Wednesday, June 02, 2021

There’s a ticking climate time bomb in West Texas and NM


Around 265 million years ago, much of modern-day Texas was underwater, and the vast region known as the Permian Basin was a flourishing coral reef. Today, the organisms that once thrived there have been transformed into enormous deposits of fossil fuels — and they have made the area one of the most treacherous front lines in President Joe Biden’s domestic fight against climate change.

The Permian Basin, which stretches hundreds of miles across West Texas and southeast New Mexico, accounts for 40 percent of US oil production and 15 percent of its natural gas, according to February data. Less than a year after oil prices dipped into negative territory because of the Covid-19 pandemic, production in the region has bounced back almost to pre-pandemic levels. Already, the region is the nation’s No. 1 source of methane, a greenhouse gas that warms the planet far more efficiently than carbon dioxide in the short term.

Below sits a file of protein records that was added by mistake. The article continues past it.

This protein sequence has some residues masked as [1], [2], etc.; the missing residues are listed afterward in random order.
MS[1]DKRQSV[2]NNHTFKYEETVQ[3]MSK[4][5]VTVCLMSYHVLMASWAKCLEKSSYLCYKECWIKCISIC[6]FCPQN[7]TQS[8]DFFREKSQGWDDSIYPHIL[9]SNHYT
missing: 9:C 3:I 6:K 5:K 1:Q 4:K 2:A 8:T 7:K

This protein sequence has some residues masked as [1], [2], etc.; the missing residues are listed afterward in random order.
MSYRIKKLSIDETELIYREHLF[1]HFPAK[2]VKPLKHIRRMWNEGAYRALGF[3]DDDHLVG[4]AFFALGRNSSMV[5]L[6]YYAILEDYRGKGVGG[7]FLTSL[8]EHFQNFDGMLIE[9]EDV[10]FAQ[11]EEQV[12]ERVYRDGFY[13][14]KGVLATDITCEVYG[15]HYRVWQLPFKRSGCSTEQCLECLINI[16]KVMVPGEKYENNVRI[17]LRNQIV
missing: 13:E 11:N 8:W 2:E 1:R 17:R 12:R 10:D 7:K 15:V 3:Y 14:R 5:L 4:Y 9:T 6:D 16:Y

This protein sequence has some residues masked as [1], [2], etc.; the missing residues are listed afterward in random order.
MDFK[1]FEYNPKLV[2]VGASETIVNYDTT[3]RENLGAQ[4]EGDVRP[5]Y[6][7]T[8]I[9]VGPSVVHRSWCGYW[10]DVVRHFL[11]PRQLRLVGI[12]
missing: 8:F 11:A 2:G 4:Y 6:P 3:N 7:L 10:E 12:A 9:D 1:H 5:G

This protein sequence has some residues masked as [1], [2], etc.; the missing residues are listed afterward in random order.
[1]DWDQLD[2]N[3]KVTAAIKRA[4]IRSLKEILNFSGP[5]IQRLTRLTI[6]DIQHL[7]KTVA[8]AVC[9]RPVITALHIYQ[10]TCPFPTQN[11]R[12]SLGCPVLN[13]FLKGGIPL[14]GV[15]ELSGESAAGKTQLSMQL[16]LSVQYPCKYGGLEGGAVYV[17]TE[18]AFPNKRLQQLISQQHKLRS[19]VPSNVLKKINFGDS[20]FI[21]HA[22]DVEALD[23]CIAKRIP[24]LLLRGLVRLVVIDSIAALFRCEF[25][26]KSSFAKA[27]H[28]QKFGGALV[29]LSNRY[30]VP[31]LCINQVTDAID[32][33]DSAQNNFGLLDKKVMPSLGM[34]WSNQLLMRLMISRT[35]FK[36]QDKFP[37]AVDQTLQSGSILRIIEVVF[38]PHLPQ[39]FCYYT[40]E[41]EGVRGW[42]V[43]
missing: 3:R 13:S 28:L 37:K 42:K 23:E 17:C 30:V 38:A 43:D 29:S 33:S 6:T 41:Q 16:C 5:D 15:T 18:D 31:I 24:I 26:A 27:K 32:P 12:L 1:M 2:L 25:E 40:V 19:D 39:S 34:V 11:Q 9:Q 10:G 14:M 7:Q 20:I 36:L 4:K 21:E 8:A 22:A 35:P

The US oil and gas industry has pinned much of its future hopes on the region, especially in the next decade: If it gets its way, the Permian Basin will still grow through 2029, outranking every country except for Saudi Arabia in liquid fuel production, according to one analysis from Oil Change International. At this rate,by 2050, it would account for 39 percent of the world’s new oil and gas emissions.

he world can’t afford this if it is to meet international climate goals. That’s what the International Energy Agency recently made clear in a report that argued for halting new investment in fossil fuel production, starting in 2021. Yet under Biden, the Permian could undergo expansion if the industry sees through its plans to export its gas and oil. That means any credible US response to the climate crisis will need to include a plan for the West Texas Permian Basin.


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